In passenger airplanes the cabin layout extends into the rear fuselage.4 Tail cone/Rear fuselage: The payload compartment generally has a cylindrical shape.6.1) has a tapering shape so as to have low drag. toilets and storage compartments are also located here along with auxiliary power unit (APU) .6. .6. Galleys. The tail cone/rear fuselage (Fig.5). The lower side of the rear fuselage should provide adequate clearance for airplane in take-off attitude (Fig.3. The rear fuselage also supports the horizontal and vertical tail surfaces and the engine installation for rear mounted engines.

13 .Fig.1.5 Rear fuselage shape (Adapted from Ref. chapter 5) . 6.

Choose a suitable value for the ratio. (6.Remark: i) Length of rear fuselage: To arrive at the length of the rear fuselage.3.1). ii) Revised estimate of fuselage length: The estimates of the lengths of the nose and the tail cone. are now available. get the length of the tail cone. The estimates of the lengths of the cockpit and payload compartment have been obtained in sections (6. based on the lf from Eq. we tabulate the ratio of the length of tail cone to the length of fuselage for similar airplanes. Multiplying this by lf.1). obtained from Eq.3.2) and (6.(6.3) which are . at this stage of preliminary design.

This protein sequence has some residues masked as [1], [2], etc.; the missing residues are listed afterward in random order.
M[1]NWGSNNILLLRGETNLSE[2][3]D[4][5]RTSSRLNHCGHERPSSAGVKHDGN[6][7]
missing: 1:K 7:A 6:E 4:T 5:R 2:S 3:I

If this length is significantly different from that given by Eq. .1).6 of Appendix 10.2). We add all the lengths obtained above and arrive at the revised length of fuselage.(6.specific to the airplane under design.1 to 5. a correction to the lengths of nose and tail cone can be effected (see section 5.

1. based on Ref.4 Weapons Carriage Weapons constitute the payload for military airplanes.g.g . In future Lasers and other technologies may be used for guidance. when weapons are deployed. Hence they should be located near c.6. I) Weapons constitute substantial portion of weight. bombs and missiles. II) The missiles are powered and mostly guided. to avoid large shift in c. Whereas bombs are generally not guided and . chapter 9 is given below. Hence a brief discussion on weapon carriage. The general design considerations are as follows. The traditional weapons include guns.11.